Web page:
Items in the auction range from once in a lifetime getaways to your favorite author's mountain cabin or beach cabana to handcrafted jewelry and gift baskets; autographed author and celebrity merchandise to critiques and lunches with heavy hitters in the publishing industry. People who can make a difference in a writer's career, much as you can in the fight against diabetes. Pop over there if you haven't already and help Brenda reach her goal of $300,000 this year.
I've been tagged by Marilyn, similar to my 1-2-3 post; and at the risk of venturing into non-fiction like Maureen, my autographed copy of Ghosts of East Texas and the Pineywoods by Mitchel Whitington called to me. First the meme; then, as Paul Harvey would say, "the rest of the story."
"Right before she died, she looked up at a nurse and asked, "Are my babies all right?" The nurse immediately notified the County Sheriff that there might have been infants involved in the wreck, and the officers scoured the creek bed for the rest of the night. They pulled the car out, of course, and even got volunteers with hunting dogs to assist in the search. The bodies of the three infants were never found."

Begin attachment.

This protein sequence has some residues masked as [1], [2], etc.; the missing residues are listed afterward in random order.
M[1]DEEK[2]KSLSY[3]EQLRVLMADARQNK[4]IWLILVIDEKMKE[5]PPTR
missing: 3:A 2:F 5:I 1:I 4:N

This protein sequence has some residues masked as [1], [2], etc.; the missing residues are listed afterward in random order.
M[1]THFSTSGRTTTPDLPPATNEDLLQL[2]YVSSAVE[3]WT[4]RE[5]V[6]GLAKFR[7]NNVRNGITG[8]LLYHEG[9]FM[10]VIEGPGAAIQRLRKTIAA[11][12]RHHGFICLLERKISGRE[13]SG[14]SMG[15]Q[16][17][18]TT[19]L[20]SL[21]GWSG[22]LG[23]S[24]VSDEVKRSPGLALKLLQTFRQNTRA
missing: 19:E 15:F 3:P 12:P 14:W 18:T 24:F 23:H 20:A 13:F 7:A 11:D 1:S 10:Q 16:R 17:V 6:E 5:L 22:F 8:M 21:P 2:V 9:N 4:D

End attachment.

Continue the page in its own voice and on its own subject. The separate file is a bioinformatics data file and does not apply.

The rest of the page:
This comes from the Sad Tale of Cry Baby Bridge near Dekalb, Texas. Legend has it that a woman who lived in the countryside was driving back from town a quarter century ago with triplets in the backseat along with her groceries. She'd seen a friend at the store and gossiped as the afternoon stretched long. Worried her husband would be upset because his dinner wouldn't be ready on time, she rushed home, rounded a sharp corner just before a one lane bridge and slid off into the creek below.
To this day, when two cars meet on opposing sides of the country bridge and a driver honks three times to pass or wave the other on through, and the night is warm enough to roll down the windows, it is rumored that passersby can hear the sounds of babies crying in the night.
And the rest of the story? After further investigation, author Mitchel Whitington discovered Crybaby Bridge is an urban legend that dates back to the 1970s with tales from similar country bridges from Oklahoma to South Carolina. Had you, didn't I?
If you love paranormal non-fiction magnified with a lens of local flavor, it's a fun read.
What I'm reading now: Dixie Cash's Since You're Leaving Anyway, Take Out the Trash.